Articles Posted in Ameriprise

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Investors’ rights lawyers are advising senior investors to stay alert when looking at potential investment opportunities.  Recently,  a Financial Industry Regulatory Authority (FINRA) panel entered an arbitration award in favor of a senior couple against Ameriprise Financial Services Inc. regarding an investment made six years ago.

investment fraud laywer

Albertus Niehuis Jr. and his wife Andrea allegedly made an investment with Ameriprise Financial in early 2008 involving three high-risk tenant-in-common investments in hotels and office complexes. The total investment amount was $1.03 million.  One of these three investments failed completely, and the other two lost significant value.

Fortunately, Niehuis and his wife had the good sense to contact a securities arbitration lawyer, and their situation was put in front of a FINRA arbitration panel.  The FINRA panel found that Ameriprise’s investment advice was not appropriate considering the elderly couple’s risk tolerance and ordered Ameriprise to pay $1.17 million to the couple

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Shane Selewach, a former Ameriprise Financial Services Inc. broker, has been convicted of stealing nearly $335,000 from clients and sentenced to 8-12 years in prison for broker misconduct. Selewach’s misconduct includes six counts of larceny, six counts of securities fraud and conducting business as an unregistered broker dealer.

SELEWACH SENTENCED TO 8-12 YEARS IN PRISON

Selewach was employed with Ameriprise from September 1997 until he was fired in April 2006. In February of 2008, he was permanently barred from acting as a securities broker by the Financial Industry Regulatory Authority. His broker misconduct took place between July 2005 and November 2008, during which time he stole nearly $350,000 from six victims. For the last nine months of this time period, he was barred from being a broker but continued to operate as one regardless. Selewach led investors to believe that he was investing their money in hedge funds, commodities and real estate, but in reality he was using it for personal benefit including travel, mortgage payments and sporting event tickets.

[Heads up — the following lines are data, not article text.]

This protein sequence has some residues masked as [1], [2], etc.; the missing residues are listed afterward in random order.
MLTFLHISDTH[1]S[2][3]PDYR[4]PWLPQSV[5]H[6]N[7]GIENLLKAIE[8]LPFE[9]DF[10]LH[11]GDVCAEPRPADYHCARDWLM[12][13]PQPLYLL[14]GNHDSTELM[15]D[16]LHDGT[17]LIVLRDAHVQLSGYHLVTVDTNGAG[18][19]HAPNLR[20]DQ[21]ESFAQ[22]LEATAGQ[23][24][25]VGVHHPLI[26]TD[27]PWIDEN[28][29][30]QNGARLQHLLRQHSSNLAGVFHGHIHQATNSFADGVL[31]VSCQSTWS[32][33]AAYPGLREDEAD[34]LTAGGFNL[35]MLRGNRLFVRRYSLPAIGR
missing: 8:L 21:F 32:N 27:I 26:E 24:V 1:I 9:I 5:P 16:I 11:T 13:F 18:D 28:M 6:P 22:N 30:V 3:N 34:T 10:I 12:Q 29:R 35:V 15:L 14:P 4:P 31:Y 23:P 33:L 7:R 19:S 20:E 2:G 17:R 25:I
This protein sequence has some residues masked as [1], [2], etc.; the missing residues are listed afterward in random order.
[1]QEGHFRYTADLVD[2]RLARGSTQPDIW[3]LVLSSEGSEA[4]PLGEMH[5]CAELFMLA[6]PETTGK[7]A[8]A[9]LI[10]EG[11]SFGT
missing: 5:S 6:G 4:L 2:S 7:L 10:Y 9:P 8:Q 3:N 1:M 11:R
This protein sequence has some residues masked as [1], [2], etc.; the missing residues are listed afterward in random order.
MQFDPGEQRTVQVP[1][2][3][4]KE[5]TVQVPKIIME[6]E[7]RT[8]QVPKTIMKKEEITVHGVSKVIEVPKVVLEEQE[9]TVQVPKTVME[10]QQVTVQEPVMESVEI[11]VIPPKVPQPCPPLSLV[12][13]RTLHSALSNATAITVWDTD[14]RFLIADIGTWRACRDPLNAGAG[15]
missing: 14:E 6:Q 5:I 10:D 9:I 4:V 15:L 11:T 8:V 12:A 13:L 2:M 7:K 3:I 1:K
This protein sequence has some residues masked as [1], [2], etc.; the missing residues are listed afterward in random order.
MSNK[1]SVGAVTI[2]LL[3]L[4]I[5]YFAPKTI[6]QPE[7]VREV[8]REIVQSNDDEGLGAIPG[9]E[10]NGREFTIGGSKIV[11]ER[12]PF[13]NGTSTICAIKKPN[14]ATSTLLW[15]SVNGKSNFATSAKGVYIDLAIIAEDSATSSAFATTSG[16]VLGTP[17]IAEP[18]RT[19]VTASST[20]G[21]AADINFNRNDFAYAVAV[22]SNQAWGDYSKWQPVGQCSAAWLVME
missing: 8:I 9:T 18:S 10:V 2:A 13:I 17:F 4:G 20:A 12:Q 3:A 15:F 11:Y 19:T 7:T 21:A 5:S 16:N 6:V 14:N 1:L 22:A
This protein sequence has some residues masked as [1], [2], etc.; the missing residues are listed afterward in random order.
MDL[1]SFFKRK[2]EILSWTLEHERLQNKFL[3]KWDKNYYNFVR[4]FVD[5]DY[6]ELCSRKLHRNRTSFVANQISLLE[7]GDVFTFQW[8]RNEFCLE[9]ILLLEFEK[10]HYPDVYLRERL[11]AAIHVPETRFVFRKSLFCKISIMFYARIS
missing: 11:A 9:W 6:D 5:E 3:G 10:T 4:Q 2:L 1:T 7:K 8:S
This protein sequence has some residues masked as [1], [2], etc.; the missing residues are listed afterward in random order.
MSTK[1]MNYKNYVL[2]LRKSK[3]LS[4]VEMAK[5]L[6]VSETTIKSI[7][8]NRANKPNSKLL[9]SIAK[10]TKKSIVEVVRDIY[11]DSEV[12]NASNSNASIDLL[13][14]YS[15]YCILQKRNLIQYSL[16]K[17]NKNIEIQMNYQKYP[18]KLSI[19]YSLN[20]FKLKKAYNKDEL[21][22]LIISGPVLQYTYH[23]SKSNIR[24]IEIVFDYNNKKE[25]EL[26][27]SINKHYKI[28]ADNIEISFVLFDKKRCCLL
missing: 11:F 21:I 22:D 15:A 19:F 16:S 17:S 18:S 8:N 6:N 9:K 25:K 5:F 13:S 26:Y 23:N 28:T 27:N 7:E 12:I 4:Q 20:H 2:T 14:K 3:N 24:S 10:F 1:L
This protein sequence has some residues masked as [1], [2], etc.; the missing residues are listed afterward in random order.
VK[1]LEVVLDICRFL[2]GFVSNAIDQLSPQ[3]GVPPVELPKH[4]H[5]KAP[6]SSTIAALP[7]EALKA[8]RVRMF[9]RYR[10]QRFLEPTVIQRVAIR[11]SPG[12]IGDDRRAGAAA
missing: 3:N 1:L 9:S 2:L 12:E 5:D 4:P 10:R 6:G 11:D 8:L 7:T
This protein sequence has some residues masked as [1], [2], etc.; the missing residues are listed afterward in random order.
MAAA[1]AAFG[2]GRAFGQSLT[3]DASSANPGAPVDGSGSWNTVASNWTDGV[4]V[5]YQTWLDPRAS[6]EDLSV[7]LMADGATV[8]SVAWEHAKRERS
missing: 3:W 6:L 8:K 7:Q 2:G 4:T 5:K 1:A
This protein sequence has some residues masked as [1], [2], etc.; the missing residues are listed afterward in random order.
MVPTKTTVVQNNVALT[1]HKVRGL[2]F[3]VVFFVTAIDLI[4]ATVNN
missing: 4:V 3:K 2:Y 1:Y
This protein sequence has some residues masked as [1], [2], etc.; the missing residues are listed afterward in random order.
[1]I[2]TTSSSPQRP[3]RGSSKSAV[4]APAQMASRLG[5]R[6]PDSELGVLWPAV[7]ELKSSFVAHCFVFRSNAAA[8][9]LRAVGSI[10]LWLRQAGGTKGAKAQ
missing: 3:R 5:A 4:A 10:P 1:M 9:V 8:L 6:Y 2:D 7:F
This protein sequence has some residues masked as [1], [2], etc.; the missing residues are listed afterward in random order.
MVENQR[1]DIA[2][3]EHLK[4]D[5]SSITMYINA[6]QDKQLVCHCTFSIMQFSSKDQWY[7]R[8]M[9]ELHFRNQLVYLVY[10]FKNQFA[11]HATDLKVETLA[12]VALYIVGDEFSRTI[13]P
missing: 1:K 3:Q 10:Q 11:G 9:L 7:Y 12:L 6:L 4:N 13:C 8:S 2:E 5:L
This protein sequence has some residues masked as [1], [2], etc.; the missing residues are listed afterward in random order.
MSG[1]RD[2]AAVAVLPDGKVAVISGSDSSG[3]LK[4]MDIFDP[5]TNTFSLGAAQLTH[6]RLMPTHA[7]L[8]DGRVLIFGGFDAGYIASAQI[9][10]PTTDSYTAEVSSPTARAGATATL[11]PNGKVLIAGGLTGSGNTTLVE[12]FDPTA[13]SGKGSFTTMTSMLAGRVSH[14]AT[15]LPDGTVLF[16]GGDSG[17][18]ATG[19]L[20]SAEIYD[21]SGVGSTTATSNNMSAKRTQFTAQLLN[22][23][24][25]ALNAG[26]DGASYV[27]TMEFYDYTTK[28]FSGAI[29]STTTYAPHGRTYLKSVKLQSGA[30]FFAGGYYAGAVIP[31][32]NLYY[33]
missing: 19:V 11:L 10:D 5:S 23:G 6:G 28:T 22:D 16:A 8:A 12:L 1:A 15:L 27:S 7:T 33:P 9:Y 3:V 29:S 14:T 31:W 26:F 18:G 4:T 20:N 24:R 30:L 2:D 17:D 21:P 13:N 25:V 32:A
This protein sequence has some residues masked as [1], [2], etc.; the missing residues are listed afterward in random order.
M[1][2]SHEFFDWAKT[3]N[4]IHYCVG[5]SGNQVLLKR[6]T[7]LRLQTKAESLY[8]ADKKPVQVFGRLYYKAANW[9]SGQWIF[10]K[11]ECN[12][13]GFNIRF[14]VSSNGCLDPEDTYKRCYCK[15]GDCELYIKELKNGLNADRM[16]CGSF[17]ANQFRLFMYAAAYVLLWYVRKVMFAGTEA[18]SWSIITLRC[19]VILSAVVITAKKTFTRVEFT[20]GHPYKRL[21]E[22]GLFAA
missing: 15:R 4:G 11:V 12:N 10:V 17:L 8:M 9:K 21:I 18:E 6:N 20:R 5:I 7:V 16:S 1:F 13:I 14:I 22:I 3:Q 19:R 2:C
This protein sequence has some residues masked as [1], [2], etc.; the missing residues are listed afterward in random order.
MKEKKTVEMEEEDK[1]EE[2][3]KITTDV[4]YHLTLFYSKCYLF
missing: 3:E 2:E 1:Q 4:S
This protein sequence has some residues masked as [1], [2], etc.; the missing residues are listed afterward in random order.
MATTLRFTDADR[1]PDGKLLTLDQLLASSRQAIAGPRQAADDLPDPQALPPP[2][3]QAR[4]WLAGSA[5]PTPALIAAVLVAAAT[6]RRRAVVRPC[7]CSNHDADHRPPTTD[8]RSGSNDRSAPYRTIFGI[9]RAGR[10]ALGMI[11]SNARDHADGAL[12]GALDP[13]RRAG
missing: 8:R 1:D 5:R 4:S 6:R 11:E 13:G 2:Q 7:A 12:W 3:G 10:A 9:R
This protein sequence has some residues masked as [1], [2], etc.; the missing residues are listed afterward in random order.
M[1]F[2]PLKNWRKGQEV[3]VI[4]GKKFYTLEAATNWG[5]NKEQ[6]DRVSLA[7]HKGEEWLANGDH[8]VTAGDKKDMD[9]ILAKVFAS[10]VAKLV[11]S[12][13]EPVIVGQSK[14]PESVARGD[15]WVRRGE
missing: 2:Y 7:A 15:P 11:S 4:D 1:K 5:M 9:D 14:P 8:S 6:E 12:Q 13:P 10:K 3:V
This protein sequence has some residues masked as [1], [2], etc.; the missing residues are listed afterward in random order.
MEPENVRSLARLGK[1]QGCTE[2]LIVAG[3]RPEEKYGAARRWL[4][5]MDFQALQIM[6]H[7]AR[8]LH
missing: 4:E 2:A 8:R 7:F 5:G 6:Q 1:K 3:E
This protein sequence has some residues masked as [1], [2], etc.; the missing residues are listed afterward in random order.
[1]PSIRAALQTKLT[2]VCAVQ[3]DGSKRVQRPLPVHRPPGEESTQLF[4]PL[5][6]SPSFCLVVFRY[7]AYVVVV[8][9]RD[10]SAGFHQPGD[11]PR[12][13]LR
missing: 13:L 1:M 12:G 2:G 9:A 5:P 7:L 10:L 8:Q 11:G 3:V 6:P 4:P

During the trial, Selewach’s defense argued that the monies he received were loans rather than “high-interest-rate investments,” according to the Cape Cod Times. Selewach himself testified to this effect. However, victims of his crimes testified otherwise. One of his victims, Patricia Conti, lost more than $150,000 to Selewach. Conti testified that Selewach did not disclose that his departure from Ameriprise was a result of termination, that he continually pressured her and that he asked her to sign documents which she was unable to read fully because they were largely concealed from view.

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